The Theosophical Society in America

From the Editor's Desk

Originally printed in the Winter 2012 issue of Quest magazine. 
Citation: Smoley,
Richard . "From the Editor's Desk" Quest  100. 1 (Winter 2012): 2.

Richard_SmoleyMost people avoid dealing with awkward sub­jects. For the writer of editorials, however, it's these issues that provide the richest material. In this case I'm referring to that curious part of the Theosophical lineage known as the Third Object. As you know, the Three Objects are statements of prin­ciple that you ought to agree with in order to join the Theosophical Society, but the third of these three puts Theosophy at an uncomfortable juncture.

The Third Object is (as you can see by flipping back a page to the masthead, where it is reproduced in every issue of Quest) "to investigate unexplained laws of nature and the powers latent in humanity." In prin­ciple there seems to be nothing wrong with this. And yet it points to an agenda that creates discomfort among many Theosophists today.

Because investigating these "powers latent in humanity" brings up the vexed issue of developing occult capacities. As Russell Targ's article in this issue suggests, paranormal powers such as telepathy, clair­voyance, and precognition are, surprisingly perhaps, skills much like piano playing or writing poetry: every­one has them in embryonic form, and they can be devel­oped easily enough (although, of course, some people will have more of an aptitude for them than others). But Theosophists often frown on this kind of development. The literature issues strong warnings against acquiring these powers for their own sake.

Well, then, which is it to be? Investigating the pow­ers latent in humanity or avoiding the investigation of these powers because of their spiritual dangers? You can't, it would seem, have it both ways, and the frequent result is to avoid the issue entirely. Unfortunately, this approach sets aside much of the Theosophical heritage, which has a long tradition of developing these pow­ers, whether it is a matter of seeing chakras and astral forms generated by the Christian sacraments, as with C. W Leadbeater, or, as with Dora Kunz, communicat­ing with nature spirits.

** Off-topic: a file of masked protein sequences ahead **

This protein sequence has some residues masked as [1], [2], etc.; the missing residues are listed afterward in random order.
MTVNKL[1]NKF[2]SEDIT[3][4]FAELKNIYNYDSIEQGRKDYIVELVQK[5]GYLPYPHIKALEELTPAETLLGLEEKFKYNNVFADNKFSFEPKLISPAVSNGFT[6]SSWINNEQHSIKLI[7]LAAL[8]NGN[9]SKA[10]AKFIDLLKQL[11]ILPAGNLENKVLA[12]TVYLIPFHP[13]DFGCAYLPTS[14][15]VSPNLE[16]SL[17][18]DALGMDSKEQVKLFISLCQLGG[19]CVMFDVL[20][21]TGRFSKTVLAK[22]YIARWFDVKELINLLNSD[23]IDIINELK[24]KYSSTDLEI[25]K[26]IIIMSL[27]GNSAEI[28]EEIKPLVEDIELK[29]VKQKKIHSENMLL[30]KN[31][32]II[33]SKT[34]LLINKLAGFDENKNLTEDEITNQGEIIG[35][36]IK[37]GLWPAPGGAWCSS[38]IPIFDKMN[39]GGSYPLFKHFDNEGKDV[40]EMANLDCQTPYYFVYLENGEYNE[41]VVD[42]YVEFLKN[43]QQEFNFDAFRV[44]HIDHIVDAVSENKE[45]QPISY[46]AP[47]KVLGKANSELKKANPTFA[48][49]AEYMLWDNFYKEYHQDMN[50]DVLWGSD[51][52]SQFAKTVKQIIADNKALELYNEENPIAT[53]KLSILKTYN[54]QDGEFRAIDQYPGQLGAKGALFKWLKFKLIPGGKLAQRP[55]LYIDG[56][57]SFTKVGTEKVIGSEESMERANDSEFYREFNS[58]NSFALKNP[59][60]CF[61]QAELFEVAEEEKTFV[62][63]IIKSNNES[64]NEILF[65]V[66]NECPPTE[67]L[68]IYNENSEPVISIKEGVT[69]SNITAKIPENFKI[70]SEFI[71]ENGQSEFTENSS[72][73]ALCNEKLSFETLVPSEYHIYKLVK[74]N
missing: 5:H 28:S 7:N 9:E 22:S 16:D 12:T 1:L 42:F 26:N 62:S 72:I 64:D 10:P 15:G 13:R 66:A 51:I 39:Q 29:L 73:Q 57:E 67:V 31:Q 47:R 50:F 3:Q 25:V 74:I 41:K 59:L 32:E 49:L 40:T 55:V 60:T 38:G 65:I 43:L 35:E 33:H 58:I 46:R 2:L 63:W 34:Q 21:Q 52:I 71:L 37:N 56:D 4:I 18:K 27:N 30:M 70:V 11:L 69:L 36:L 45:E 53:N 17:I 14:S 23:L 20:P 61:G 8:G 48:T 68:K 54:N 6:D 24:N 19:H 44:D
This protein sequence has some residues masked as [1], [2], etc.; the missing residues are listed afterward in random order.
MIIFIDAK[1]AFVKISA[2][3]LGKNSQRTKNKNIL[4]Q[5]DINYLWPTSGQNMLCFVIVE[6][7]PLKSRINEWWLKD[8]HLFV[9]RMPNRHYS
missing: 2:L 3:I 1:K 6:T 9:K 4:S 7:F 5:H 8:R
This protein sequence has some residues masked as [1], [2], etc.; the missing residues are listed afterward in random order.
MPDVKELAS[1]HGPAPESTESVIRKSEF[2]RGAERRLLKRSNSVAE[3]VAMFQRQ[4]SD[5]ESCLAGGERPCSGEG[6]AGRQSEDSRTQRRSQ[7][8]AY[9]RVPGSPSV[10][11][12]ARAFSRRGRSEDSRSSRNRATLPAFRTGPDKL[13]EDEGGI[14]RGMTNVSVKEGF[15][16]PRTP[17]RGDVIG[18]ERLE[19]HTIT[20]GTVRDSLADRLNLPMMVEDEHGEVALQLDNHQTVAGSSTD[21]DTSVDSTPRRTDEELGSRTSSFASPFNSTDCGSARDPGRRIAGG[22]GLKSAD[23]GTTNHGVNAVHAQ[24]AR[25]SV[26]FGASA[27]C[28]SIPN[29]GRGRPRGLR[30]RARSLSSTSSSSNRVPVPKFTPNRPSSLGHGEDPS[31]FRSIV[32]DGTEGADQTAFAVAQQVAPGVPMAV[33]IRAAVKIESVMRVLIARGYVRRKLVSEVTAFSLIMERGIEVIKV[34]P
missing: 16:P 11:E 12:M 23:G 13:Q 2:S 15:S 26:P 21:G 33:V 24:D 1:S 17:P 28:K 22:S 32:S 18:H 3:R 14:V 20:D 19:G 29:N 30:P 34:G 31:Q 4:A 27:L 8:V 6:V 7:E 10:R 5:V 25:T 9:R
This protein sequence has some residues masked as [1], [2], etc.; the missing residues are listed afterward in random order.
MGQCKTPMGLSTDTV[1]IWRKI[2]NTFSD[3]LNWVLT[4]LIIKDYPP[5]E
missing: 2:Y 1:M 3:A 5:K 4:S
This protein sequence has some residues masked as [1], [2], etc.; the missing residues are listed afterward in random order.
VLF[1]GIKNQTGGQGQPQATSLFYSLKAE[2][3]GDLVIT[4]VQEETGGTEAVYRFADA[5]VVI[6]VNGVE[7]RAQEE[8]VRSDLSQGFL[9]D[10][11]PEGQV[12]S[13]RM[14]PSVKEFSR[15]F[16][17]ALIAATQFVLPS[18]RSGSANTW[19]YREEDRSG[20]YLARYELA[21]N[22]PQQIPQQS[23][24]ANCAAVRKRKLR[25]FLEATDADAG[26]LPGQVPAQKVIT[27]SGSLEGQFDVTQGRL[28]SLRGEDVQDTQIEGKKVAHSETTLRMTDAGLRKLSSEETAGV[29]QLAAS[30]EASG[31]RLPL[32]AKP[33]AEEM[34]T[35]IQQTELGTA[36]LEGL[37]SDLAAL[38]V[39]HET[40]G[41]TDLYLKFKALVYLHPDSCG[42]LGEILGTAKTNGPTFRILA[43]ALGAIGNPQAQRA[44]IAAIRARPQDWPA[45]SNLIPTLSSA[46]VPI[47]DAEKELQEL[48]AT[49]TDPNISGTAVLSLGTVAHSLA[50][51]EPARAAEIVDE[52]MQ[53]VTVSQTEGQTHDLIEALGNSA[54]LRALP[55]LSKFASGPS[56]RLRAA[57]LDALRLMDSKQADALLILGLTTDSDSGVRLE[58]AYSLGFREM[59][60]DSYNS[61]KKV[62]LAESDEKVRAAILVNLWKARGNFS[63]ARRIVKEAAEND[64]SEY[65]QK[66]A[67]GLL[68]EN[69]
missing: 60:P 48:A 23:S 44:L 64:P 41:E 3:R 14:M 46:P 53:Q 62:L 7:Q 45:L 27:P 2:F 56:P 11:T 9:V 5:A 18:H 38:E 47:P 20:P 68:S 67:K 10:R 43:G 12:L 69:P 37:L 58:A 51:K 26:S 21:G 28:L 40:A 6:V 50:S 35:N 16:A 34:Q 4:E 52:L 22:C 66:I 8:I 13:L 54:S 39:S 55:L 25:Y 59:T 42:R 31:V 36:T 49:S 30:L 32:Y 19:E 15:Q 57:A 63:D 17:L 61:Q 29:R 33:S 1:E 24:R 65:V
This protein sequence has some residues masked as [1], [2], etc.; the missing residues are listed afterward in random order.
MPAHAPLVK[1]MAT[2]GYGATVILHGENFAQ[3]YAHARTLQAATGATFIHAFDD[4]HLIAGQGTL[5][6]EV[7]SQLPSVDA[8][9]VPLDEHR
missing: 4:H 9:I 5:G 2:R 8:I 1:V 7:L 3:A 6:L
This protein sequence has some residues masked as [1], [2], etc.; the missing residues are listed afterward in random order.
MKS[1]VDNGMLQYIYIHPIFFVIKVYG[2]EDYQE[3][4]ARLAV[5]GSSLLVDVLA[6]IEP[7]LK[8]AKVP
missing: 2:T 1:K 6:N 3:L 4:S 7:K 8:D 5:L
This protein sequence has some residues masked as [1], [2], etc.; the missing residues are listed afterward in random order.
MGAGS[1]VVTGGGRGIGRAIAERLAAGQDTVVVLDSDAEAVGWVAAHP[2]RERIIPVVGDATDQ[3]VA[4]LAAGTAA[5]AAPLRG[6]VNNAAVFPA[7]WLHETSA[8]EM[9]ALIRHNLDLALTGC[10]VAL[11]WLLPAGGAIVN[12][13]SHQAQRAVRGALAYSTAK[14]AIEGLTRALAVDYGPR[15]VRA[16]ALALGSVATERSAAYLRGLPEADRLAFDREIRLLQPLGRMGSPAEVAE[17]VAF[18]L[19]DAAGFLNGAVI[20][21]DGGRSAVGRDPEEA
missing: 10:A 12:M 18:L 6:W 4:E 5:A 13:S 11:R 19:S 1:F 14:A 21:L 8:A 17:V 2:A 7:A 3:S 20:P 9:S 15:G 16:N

So what should we do about psychic powers? In try­ing to answer this question from my own experience, I see that my views are by no means simple or easy to articulate. On the one hand, the warnings are valid. Making occult investigations without the proper pre­cautions which include a clean way of life and motives that are reasonably pure is extremely dangerous. Indeed I would go further and say that it is dangerous even with the safeguards. Anyone who seriously tries to explore and develop these latent powers can probably expect to suffer some psychological and perhaps even physical damage as a result. This can occur even when there is no direct or obvious connection between the damage and one's investigations.

It would seem to make sense, then, to avoid these risks and simply cultivate your own garden lead a life of quiet study and service without attempting to develop any unusual capacities. And yet I find that I don't agree completely with this advice.

The fact is, the human race has never progressed merely by staying safe in its own little garden. Human advancement has always made ample use of adventur­ers, explorers, even fools and scoundrels, and the world of psychic investigation is no exception.

The best analogy I can think of is athletics. Cer­tainly it's possible to maintain a healthy level of fitness by exercising sensibly. This is by far the best approach for most people, and they can generally do this without being injured. But there are those who are not going to be happy with this prudent advice; they want to exceed and excel. These are the athletes; it is they who set the records, and it is they whose performances we so admire. But exerting yourself to this degree is fraught with dangers, and I suspect that there are few great athletes who have not had to cope with injury—often serious injury—at some point.

We aren't all going to be athletes, nor are we all going to be crack explorers of the astral realms. That will be reserved, as it has always been, to the small elite who have the talent and make the effort to surpass the usual expectations of what's possible for the human mind. But in my opinion it is as foolish to forbid such explorations as it is to pursue them carelessly.

If you are one of the few who do decide to investi­gate these latent powers, the most important require­ment is honesty. This would include being clear about what works and what doesn't as well as distinguish­ing what the books have to say from what you know through experience. Most important of all is an inner honesty a willingness to see into your own motives, good and bad, for the journey you have chosen to make.

This same quality is necessary in a collective body such as the TS. In this case it involves a willingness to see through old prejudices and ways of thinking that may have been useful a generation or two ago but are not what are required today. Most of all, it requires creating a safe space in which people can discuss their paranormal experiences ”both accidental and deliber­ately" induced. This is hardly alien to the Theosophical tradition as a whole; indeed it has often characterized the tradition at its best. Not all of us can be explorers, but we all can treat our explorers with respect and honor them for their daring and their discoveries. 

Richard Smoley